A new Advocacy Center investigation released Tuesday criticized continuing deplorable conditions at 16 state-funded, privately operated group homes for the developmentally disabled despite numerous state citations since 2008.
"We want people to understand that their (tax) money is funding something that's all about the provider making money. It's not about treatment and care," said Lois Simpson, executive director of the non-profit organization that advocates for citizens with disabilities.
The homes surveyed were deemed the worst in their regions by state ombudsmen who advocate for the rights of home residents, Simpson said.
Simpson said financial sanctions, which could foster improved conditions, have been sorely lacking against group home owners found in violation of state and federal licensing and health-care standards.
State health officials listened in as Simpson and others detailed findings of dirty, unsafe, uncomfortable and chaotic living environments during a State Capitol steps news conference.
State Department of Health and Hospitals Deputy Secretary Kathy Kliebert said the agency was "disappointed" that the Advocacy Center chose the public forum to release its report. She said the report singles out 16 homes out of about 500 in communities around the state.
Kliebert said some of the homes have been sanctioned in the past and corrective actions taken so they come into compliance.
Late Tuesday, DHH provided information indicating that seven of the 16 homes had received financial sanctions totaling $14,500 based on violations found in surveys dating back to 2006. The largest single sanction came in 2009 against Harmony Center #2 in Baton Rouge for $4,000.
"We would not leave an individual in an unsafe environment," said Kliebert.
Kliebert said DHH only received three formal complaints against the homes during the last year.
The report - "When a House is not a Home" - is the result of an investigation that began in 2008 into homes where ombudsmen identified what the Advocacy Center called "a clear pattern of neglect" that was allowed to continue, despite repeated complaints and citations in state surveys.
Two of the group homes cited are in Baton Rouge: Harmony Center #2, 427 N. 13th St., and Inchbrook Group Home, 4532 Inchbrook Dr. A third home, Happy Haven Circle, is located at 42630 Hinson Road, Hammond.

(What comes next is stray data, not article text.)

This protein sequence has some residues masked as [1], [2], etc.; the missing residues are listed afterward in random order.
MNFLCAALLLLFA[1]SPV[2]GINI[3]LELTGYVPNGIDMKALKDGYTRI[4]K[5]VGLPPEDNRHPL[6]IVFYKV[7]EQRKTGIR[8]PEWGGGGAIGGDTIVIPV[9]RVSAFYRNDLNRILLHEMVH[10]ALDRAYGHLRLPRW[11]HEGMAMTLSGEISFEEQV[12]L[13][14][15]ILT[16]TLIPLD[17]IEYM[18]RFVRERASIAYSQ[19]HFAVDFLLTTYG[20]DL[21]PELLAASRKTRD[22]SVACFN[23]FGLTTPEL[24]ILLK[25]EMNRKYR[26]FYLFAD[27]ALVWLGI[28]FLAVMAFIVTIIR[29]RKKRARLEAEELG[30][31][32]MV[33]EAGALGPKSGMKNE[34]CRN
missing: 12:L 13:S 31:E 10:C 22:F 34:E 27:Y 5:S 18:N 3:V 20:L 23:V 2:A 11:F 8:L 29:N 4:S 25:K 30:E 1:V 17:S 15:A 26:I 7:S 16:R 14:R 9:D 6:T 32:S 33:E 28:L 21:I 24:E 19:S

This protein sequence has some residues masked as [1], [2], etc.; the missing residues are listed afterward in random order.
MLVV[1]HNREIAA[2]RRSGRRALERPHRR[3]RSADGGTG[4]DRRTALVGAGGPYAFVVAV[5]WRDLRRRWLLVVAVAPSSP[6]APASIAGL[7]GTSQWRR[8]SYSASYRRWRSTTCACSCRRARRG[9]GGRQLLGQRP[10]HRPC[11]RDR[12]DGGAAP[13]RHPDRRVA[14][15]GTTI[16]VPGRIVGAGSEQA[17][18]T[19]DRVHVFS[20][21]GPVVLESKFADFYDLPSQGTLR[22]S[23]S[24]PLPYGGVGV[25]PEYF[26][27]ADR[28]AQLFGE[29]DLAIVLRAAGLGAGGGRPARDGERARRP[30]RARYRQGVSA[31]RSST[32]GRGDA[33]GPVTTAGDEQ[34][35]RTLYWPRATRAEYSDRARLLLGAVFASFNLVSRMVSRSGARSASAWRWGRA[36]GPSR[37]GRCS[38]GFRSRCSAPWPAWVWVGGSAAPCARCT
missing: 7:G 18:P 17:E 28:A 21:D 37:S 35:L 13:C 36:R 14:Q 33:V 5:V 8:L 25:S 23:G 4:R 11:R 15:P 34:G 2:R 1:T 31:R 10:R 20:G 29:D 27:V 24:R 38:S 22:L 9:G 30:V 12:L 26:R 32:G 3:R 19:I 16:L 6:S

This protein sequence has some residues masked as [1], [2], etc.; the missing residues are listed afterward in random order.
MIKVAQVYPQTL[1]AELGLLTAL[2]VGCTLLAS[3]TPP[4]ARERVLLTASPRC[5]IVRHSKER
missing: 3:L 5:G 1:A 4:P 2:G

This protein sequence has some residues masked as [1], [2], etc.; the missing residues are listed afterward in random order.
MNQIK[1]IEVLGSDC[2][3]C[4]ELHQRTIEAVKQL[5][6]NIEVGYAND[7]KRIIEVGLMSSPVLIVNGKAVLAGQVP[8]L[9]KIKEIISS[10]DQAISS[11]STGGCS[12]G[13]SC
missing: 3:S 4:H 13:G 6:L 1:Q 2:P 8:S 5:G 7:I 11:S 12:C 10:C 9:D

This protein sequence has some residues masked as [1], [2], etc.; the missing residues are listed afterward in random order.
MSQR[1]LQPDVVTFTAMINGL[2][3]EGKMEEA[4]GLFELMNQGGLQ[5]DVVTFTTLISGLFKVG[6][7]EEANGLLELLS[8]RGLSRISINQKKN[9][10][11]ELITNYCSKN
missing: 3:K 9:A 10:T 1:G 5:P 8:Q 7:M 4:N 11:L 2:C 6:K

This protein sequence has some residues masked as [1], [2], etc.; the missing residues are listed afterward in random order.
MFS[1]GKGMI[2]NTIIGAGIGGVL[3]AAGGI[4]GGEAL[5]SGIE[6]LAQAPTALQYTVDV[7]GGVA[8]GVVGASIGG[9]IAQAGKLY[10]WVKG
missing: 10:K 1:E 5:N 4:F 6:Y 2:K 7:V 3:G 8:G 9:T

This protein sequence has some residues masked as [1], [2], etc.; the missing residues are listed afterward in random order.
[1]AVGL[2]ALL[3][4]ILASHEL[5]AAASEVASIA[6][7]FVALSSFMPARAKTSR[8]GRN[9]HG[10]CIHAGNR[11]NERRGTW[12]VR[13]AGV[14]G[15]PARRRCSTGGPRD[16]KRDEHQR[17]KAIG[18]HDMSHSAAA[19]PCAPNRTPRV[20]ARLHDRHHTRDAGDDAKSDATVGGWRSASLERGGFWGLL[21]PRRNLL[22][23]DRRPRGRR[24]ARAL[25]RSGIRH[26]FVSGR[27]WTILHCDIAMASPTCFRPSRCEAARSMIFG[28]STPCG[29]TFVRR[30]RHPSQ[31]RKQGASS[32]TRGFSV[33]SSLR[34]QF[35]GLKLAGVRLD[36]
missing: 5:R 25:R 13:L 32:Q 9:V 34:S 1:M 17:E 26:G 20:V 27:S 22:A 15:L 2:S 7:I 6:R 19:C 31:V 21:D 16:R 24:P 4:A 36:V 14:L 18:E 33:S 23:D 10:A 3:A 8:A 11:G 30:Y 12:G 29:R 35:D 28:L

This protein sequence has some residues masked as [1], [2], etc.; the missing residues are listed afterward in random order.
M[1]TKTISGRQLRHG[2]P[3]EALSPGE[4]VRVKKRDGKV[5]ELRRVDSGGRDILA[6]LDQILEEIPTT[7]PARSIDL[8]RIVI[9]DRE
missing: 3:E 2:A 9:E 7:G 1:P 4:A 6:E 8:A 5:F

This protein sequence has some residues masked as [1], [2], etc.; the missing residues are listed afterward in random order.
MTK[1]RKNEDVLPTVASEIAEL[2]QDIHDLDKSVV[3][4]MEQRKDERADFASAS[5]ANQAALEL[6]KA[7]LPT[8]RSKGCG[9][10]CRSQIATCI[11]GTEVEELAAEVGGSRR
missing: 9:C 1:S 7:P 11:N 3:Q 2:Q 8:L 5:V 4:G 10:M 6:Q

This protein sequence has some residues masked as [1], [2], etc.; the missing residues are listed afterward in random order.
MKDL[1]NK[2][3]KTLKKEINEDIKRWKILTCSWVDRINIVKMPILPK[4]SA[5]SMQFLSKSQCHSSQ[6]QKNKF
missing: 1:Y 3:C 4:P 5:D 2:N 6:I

Five homes included in the report are located in Kenner and one each in Jennings, Delhi, Mansfield, Mamou, Pollock, New Orleans, Vinton and Bernice.
Simpson said groups homes are supposed to allow the disabled to live in communities in family-like atmospheres where they can interact with people who are not disabled through work, leisure activities and the like. The homes surveyed fall far short - including many in poor condition, with peeling paint, broken furniture and bug infestation, located in either crime-ridden or rural areas, she said.
The report also documented lapses in appropriate and needed health-care services for the residents living in them, including failure to keep up with medications.
Kay Marcel of New Iberia, an Advocacy Center board member, said the report was "extremely difficult and upsetting" to read. "I couldn't help but think about my own son and his vulnerability were he to be in any such facility," she said. Marcel's developmentally disabled adult son, Joel, lives at home with the help of state services.
Marcel issued a call to action for change, including passage of Senate Bill 227 during the current legislative session that would allow the money to follow the person. The change would allow the money spent to care for a person to live in a facility to "follow" the person when they leave and be used to support the person living in their own home.